Erica Wilson: Biography and Comprehensive Online Guide

Erica Wilson from TheSelby.comSo very sad to hear the news that Erica Wilson, “America’s First Lady of Stitchery” died earlier this week. There is no doubt that she played a critical role in the revitalization of needlecrafts in mid century America — an influence that cannot help but to have affected interior design even more broadly. You know how much I love my bargello pillows. Needlework, in general — well, we do it with tender loving care, as a very personal act of creation, love, giving to our families. When we do needlework, we are creating a family heirloom. We are also “being” one with the earth. Thank you, Erica. Above: Above: a photo of Erica Wilson at work, taken as part of an amazing series by TheSelby.com in 2010.

Erica Wilson tribute
Tribute from EricaWilson.com

Above: The opening page of EricaWilson.com — what a lovely tribute.

Here, I will gather all that the important biographical resources that can find online about Erica Wilson.  

Erica Wilson tribute

For example, New York Times reporter Joyce Wadler spent time with Ms. Wilson and her husband Vladimir Kagain — himself a design superstar — in 2005. Up high in this amazing and infinitely inspirational story, headlined “An Affair of Their Art”, Ms. Wadler sets the stage:

…you find yourself in the kitchen of the Kagan-Wilson apartment on upper Park Avenue, in the embrace of a couple so creative and slightly off kilter that they could be celebrated in a sequel to “The Royal Tenenbaums.” Theirs is a rambling 10-room apartment, so stuffed with his modern furniture, her needlework, paintings, sculpture and a 10-foot-tall birdcage that now holds only mechanical birds that one becomes dizzy with sensory overload…. Mr. Kagan, despite the Park Avenue address, is insisting they are but old hippies…


Erica Wilson Needleplay
From my personal collection

Let’s get officially started, though, with the biography found on the About page of the last remaining Erica Wilson story, which is in Nantucket, and run by one of her daughters:

Erica Wilson
From EricaWilson.com

To millions of needle workers, Erica Wilson is America’s First Lady of stitchery. A graduate of the Royal School of Needlework in London, Erica was invited to teach in the United States in 1954. News of her classes spread and she was soon teaching groups all over America in classes, lectures and seminars. Amongst her celebrity students were the wives of Thomas Watson, founder of IBM, Mrs. Rodney Proctor who’s husband was CEO of Proctor and Gamble, Dorothy Doubleday of the publishing firm, Julie Nixon, Rosie Greer and many others.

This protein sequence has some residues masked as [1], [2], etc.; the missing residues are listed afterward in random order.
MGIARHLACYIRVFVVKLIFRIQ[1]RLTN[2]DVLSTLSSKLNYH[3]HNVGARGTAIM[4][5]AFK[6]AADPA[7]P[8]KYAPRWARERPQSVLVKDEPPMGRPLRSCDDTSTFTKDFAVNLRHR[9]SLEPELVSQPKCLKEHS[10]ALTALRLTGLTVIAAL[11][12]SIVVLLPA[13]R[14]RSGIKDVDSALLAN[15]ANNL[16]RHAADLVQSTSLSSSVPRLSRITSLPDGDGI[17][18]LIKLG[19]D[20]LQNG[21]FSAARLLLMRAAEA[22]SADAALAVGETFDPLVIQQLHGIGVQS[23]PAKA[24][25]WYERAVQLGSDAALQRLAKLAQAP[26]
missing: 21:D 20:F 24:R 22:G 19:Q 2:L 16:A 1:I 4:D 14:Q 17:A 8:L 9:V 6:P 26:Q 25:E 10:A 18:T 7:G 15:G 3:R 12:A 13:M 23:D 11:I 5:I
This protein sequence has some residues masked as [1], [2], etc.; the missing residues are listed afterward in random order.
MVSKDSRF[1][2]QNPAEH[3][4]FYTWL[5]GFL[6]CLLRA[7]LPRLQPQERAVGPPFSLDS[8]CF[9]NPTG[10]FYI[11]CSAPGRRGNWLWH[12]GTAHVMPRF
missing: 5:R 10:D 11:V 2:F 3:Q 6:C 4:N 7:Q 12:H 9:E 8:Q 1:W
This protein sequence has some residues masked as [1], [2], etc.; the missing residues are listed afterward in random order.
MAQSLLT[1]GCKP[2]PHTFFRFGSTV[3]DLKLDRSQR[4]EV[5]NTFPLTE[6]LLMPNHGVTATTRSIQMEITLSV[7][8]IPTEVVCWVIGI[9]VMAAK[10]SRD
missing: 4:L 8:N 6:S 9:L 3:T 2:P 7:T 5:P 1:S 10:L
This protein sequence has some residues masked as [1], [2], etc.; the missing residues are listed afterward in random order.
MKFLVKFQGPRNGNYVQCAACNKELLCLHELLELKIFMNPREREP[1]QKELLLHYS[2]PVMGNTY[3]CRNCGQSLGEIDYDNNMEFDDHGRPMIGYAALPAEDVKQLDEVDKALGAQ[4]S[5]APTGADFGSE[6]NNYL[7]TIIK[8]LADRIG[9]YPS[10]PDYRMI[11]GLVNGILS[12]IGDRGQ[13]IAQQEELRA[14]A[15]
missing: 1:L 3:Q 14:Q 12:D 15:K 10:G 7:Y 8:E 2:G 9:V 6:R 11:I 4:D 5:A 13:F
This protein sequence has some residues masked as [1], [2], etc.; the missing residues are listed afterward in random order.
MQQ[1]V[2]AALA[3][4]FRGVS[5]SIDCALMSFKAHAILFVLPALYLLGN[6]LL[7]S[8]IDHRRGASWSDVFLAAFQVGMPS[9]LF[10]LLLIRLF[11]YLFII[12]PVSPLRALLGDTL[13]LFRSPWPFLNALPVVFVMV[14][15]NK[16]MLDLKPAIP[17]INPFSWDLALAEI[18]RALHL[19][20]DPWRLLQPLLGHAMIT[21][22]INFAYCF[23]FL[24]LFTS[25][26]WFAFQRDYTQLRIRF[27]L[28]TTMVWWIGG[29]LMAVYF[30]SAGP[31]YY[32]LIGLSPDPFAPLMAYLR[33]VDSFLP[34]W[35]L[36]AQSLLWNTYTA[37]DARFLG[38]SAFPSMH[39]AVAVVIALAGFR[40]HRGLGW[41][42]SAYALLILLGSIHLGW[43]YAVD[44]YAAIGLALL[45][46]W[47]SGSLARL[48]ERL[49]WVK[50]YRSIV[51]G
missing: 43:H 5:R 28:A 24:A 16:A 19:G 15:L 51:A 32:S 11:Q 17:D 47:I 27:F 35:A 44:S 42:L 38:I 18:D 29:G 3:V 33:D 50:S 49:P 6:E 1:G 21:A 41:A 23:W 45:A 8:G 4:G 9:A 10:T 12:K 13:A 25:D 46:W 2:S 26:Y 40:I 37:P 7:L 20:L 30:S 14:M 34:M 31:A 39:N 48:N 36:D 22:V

When students confessed they couldn’t remember all the stitches she taught them, Erica wrote her first book “Crewel Embroidery” published in 1962 by Charles Scribner’s Sons, which subsequently sold over one million copies! Since then she has written sixteen other books and produced and starred in two television series for WGBH seen on PBS nationally and the BBC in England and Australia.

Her television series and books brought her fame on both sides of the Atlantic. She opened her first store in Nantucket, which has become a “must visit” attraction for the past 45 years. She became the exclusive designer for a national kit manufacturer, designed sheets, fabrics and wallpaper, wrote a bi-weekly syndicated column and became the spokesperson for a national organization teaching needlework by party plan. She has produced four videos on needlepoint, quilting, knitting and cross stitch. Erica designed and manufactured exclusive needlepoint kits for the Metropolitan Museum of Art as well as her own wholesale collection available in through fine Needlework shops.

Her shop in Nantucket is a Mecca for needlework enthusiasts and now, together with her daughter, Vanessa Diserio, they have turned the shop into a destination for chic jewelry, casual and elegant clothing, Eres swim wear and accessories.

Erica and her husband, Vladimir Kagan, the well-known modern furniture designer, divide the time between their homes in Nantucket, Palm Beach and New York. They have three children and six granddaughters.

Erica Wilson More Needleplay
From my personal collection

More, important links:

Did you know that Erica Wilson was married to famous furniture designer Vladimir Kagan <– read my interview with Vladimir Kagan. What an amazing, creative, power couple of mid century America!

What an amazing woman.

  1. Karen hornsten says:

    I think a woman of this magnitude, and her life story, is such a huge influence on all the growing handmade crafters of the world. Now, as the handmade movement takes a strong foothold once again, we need more bold and beautiful women such as the likes of Erica Wilson. Her legacy lives on in so many ways.

  2. Jeannine says:

    I grew up embroidering Erica Wilson’s gorgeous designs. Looking back, she was the first superstar crafter I knew about, and I loved her design sense. RIP, Erica, and thank you for giving me so many hours of enjoyment.

  3. gavinhastings says:

    Although I never saw or met her, I have spent many hours with the “creativity” of this fine lady. She will be missed.

    Her handiwork kits, yarns and designs were always of the highest quality.

  4. tammyCA says:

    I probably have never heard her name before, but probably have seen these kits in thrift stores over the years. I love doing hand embroidery myself, and have a collection of embroidery patterns from the 40s & 50s. I had a college art teacher who went to the Royal School of Needlework…Earlier this year I was looking that up to see about Prince William’s bride Kate’s dress…amazing handwork.

  5. Brini says:

    I met her briefly a while back with her husband, Vladimir Kagen. She was gracious and self effacing. I regret that I didn’t know her better. I have several of her books and her style is so sophisticated.

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